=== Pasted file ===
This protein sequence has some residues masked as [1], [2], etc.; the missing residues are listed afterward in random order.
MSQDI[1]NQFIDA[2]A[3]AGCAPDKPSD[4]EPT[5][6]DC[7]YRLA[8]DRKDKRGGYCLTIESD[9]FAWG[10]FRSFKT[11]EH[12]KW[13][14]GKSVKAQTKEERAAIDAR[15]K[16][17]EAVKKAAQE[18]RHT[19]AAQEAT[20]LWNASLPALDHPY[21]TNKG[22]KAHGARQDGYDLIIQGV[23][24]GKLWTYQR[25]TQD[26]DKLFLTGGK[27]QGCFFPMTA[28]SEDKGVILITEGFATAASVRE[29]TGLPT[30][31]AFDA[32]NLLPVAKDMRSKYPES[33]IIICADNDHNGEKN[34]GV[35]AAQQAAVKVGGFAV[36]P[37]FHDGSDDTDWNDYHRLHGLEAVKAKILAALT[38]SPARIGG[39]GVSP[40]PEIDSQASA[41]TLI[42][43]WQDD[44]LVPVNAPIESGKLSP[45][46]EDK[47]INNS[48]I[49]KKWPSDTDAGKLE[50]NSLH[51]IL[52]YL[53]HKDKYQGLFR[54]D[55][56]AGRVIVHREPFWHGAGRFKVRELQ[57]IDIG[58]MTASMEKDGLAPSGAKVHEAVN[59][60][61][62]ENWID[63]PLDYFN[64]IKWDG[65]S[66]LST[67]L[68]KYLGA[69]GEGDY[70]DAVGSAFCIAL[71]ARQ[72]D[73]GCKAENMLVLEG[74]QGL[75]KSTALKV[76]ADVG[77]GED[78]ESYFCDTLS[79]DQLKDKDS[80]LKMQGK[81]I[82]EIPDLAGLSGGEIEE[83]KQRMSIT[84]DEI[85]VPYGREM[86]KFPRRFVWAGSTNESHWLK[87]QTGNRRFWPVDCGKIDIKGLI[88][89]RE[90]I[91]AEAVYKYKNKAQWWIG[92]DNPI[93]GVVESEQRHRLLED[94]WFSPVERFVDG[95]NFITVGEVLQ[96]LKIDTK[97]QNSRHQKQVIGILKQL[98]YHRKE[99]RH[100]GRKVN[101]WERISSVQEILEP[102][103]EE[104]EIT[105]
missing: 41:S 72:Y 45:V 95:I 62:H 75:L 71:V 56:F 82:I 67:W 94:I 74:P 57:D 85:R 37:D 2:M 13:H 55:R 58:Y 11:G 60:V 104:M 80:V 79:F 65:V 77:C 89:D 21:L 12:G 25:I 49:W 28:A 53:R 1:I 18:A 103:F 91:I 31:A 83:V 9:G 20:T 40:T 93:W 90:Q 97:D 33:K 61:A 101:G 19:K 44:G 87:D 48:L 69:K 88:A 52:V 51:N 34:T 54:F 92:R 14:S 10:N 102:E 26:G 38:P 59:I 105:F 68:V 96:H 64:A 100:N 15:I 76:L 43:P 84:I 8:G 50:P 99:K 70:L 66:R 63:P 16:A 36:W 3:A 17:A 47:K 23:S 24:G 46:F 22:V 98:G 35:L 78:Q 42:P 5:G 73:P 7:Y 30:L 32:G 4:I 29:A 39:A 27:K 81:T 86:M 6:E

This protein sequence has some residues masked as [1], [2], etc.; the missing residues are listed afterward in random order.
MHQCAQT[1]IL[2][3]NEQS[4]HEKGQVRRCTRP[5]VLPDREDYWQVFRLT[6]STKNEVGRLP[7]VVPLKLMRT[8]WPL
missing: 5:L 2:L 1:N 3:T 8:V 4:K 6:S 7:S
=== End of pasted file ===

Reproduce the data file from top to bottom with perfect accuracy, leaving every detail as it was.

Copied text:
This protein sequence has some residues masked as [1], [2], etc.; the missing residues are listed afterward in random order.
MSQDI[1]NQFIDA[2]A[3]AGCAPDKPSD[4]EPT[5][6]DC[7]YRLA[8]DRKDKRGGYCLTIESD[9]FAWG[10]FRSFKT[11]EH[12]KW[13][14]GKSVKAQTKEERAAIDAR[15]K[16][17]EAVKKAAQE[18]RHT[19]AAQEAT[20]LWNASLPALDHPY[21]TNKG[22]KAHGARQDGYDLIIQGV[23][24]GKLWTYQR[25]TQD[26]DKLFLTGGK[27]QGCFFPMTA[28]SEDKGVILITEGFATAASVRE[29]TGLPT[30][31]AFDA[32]NLLPVAKDMRSKYPES[33]IIICADNDHNGEKN[34]GV[35]AAQQAAVKVGGFAV[36]P[37]FHDGSDDTDWNDYHRLHGLEAVKAKILAALT[38]SPARIGG[39]GVSP[40]PEIDSQASA[41]TLI[42][43]WQDD[44]LVPVNAPIESGKLSP[45][46]EDK[47]INNS[48]I[49]KKWPSDTDAGKLE[50]NSLH[51]IL[52]YL[53]HKDKYQGLFR[54]D[55][56]AGRVIVHREPFWHGAGRFKVRELQ[57]IDIG[58]MTASMEKDGLAPSGAKVHEAVN[59][60][61][62]ENWID[63]PLDYFN[64]IKWDG[65]S[66]LST[67]L[68]KYLGA[69]GEGDY[70]DAVGSAFCIAL[71]ARQ[72]D[73]GCKAENMLVLEG[74]QGL[75]KSTALKV[76]ADVG[77]GED[78]ESYFCDTLS[79]DQLKDKDS[80]LKMQGK[81]I[82]EIPDLAGLSGGEIEE[83]KQRMSIT[84]DEI[85]VPYGREM[86]KFPRRFVWAGSTNESHWLK[87]QTGNRRFWPVDCGKIDIKGLI[88][89]RE[90]I[91]AEAVYKYKNKAQWWIG[92]DNPI[93]GVVESEQRHRLLED[94]WFSPVERFVDG[95]NFITVGEVLQ[96]LKIDTK[97]QNSRHQKQVIGILKQL[98]YHRKE[99]RH[100]GRKVN[101]WERISSVQEILEP[102][103]EE[104]EIT[105]
missing: 41:S 72:Y 45:V 95:I 62:H 75:L 71:V 56:F 82:I 67:W 94:I 74:P 57:D 85:R 37:D 2:M 13:H 55:R 58:Y 11:G 60:V 104:M 80:V 79:F 65:V 77:C 89:D 21:L 12:G 25:I 49:W 28:A 53:R 1:I 18:A 103:F 91:I 31:A 83:V 9:G 20:T 40:T 93:W 90:Q 97:D 33:K 61:A 101:G 19:K 44:G 87:D 48:L 69:K 88:A 52:V 51:N 34:T 54:F 92:R 14:S 10:N 102:E 26:G 38:P 59:I 105:F 68:V 96:H 64:A 100:N 15:I 76:L 43:P 84:I 8:G 50:P 99:K 70:L 66:R 63:P 16:A 36:W 3:A 17:A 47:K 23:S 24:G 46:F 22:V 98:G 35:L 78:Q 42:P 5:G 73:P 7:Y 30:L 32:G 4:I 29:A 39:A 27:K 81:T 86:M 6:E

This protein sequence has some residues masked as [1], [2], etc.; the missing residues are listed afterward in random order.
MHQCAQT[1]IL[2][3]NEQS[4]HEKGQVRRCTRP[5]VLPDREDYWQVFRLT[6]STKNEVGRLP[7]VVPLKLMRT[8]WPL
missing: 5:L 2:L 1:N 3:T 8:V 4:K 6:S 7:S